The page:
Ancient Greek myth tells the tale of King Minos constructing an elaborate maze to contain the ghastly product of his wife’s adulterous bestiality: the flesh-eating, bull-man hybrid known as the Minotaur. Until very recently, this story was thought to have little basis in real events, though some archaeologists had claimed that the ruins of Knossos display a slight resemblance to the legendary labyrinth.
However, a team of researchers has excavated an overlooked series of chambers and tunnels snaking beneath a quarry at Gortyn, a mere 20 miles distance from the former palace at Knossos, and pronounced it to be the primary candidate for the mythical labyrinth. For more than two-and-a-half miles the Labyrinthos Caves, as locals call them, take visitors on a disorienting trip through a series of intertwining passageways interspersed with widened rooms—on such is the eerily named “Altar Chamber”—and dead ends.
While there is a limit to which the precise history of these caves will be discovered, explorers have tried for centuries to unravel its mysteries. The first foreign traveler to visit Gortyn was in 1415, who wrote of his experiences,
“There is to the east a first corridor of two hundred steps. Another one with a northern direction seems to be endless. At least that’s what the locals claim. We observe many galleries, entangling one another and all of which seem to come back to the point where they begin…”
This account suggests he fared better in the tunnels than the next visitor, Englishman Bernard Randolph, who in 1680 spent an hour in the passages and advanced no more than 100 meters, as measured by the ball of yarn he’d used to mark his trail. Randolph’s report merely stated that he saw lots of bats.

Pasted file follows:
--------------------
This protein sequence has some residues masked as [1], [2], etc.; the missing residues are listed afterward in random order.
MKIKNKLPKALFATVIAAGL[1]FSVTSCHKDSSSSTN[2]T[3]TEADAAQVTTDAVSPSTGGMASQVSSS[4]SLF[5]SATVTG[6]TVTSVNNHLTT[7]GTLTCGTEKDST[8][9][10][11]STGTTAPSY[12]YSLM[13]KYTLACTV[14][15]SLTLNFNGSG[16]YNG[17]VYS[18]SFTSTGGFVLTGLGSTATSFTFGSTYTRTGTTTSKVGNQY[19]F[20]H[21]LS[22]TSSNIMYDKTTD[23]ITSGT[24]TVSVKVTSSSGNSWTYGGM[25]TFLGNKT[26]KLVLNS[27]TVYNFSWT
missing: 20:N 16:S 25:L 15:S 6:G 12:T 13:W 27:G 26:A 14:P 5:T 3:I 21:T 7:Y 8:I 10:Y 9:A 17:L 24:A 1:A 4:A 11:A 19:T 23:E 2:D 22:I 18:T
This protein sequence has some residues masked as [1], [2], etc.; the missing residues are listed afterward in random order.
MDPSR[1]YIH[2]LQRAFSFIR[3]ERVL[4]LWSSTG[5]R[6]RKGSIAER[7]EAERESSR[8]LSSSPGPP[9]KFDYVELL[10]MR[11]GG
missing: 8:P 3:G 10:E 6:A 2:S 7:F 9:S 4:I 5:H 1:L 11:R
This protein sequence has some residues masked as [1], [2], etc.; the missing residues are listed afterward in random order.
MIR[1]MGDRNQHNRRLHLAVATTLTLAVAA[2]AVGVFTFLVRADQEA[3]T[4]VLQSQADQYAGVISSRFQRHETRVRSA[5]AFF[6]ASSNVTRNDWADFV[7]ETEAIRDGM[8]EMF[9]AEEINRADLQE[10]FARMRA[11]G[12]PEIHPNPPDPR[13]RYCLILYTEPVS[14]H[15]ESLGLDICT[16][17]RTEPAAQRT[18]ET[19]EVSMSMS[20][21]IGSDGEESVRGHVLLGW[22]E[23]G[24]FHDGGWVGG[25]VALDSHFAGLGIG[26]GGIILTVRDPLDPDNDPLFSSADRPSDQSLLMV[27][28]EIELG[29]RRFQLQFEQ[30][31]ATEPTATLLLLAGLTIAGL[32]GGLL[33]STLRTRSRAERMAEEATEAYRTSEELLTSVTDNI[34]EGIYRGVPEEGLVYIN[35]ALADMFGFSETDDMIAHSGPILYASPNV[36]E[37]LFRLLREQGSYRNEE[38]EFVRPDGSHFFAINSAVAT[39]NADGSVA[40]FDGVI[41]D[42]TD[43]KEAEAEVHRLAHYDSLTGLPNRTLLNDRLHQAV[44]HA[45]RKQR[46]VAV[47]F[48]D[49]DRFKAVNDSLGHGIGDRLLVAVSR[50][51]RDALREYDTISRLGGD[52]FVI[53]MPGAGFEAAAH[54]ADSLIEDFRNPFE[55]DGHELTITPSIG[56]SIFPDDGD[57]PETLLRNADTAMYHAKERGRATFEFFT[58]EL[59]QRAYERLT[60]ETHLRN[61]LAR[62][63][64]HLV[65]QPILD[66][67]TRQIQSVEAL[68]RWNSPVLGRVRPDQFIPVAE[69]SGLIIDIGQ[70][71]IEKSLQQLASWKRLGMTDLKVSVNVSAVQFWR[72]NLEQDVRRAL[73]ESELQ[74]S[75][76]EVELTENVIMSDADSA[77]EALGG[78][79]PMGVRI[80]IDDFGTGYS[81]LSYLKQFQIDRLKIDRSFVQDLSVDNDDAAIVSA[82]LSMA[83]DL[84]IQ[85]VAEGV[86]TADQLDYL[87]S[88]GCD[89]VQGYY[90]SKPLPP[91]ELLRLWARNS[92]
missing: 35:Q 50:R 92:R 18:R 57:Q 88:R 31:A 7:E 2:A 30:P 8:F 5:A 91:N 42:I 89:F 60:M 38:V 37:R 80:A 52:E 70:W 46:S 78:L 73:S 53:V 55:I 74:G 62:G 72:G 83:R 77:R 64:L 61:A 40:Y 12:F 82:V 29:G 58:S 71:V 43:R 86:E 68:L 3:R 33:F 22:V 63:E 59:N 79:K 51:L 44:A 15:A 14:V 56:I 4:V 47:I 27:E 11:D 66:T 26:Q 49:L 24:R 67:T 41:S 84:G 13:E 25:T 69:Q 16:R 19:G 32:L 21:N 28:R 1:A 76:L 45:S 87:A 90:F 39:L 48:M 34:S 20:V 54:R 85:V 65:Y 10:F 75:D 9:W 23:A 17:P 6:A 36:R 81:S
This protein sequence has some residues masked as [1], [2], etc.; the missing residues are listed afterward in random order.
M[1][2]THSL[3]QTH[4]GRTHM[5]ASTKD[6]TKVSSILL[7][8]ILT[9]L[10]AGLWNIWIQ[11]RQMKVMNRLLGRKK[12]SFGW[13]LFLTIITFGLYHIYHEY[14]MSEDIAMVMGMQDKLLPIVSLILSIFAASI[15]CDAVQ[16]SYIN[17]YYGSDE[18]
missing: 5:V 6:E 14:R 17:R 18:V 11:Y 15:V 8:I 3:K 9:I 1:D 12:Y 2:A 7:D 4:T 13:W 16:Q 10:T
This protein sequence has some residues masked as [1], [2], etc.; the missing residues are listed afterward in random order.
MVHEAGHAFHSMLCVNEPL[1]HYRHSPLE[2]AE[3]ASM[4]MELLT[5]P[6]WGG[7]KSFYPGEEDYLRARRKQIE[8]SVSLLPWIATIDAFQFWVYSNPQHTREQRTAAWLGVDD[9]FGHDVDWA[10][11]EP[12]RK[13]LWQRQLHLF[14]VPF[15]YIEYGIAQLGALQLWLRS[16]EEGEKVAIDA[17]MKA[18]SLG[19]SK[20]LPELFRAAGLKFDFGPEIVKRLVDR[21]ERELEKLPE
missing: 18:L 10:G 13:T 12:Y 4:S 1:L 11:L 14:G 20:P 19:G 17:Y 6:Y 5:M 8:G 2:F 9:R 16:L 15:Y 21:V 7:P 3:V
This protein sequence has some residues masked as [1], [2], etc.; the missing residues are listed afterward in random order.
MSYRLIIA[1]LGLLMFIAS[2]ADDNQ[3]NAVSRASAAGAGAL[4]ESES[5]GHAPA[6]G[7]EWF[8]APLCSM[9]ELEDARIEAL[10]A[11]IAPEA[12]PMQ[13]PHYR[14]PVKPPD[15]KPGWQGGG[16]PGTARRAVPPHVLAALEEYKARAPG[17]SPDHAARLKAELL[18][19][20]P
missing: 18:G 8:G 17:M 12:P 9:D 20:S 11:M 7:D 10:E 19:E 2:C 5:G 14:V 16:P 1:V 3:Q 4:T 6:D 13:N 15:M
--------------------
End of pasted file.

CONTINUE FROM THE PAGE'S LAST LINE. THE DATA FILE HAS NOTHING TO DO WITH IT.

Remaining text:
Labyrinthos Caves have also been associated with their share of modern day gore, though of a different nature than that wrought by the Minotaur. Louis XVI sent spies to the caves for clandestine purposes, and the Nazis used them for an ammunition dump during the Second World War.
Regardless of whether they were once the home and battlefield of a grotesque Grecian lovechild, the Labyrinthos Caves have already earned their spot on the short list of history buffs.
Know Before You Go
Precise location has not yet been disclosed to the public, though it is said to occupy a large area beneath the quarry at Gortyn, on the Greek isle of Crete. A smaller cave, known as Lavyrinthaki Cave, is accessible, though it's said to be infested with bats and wasps.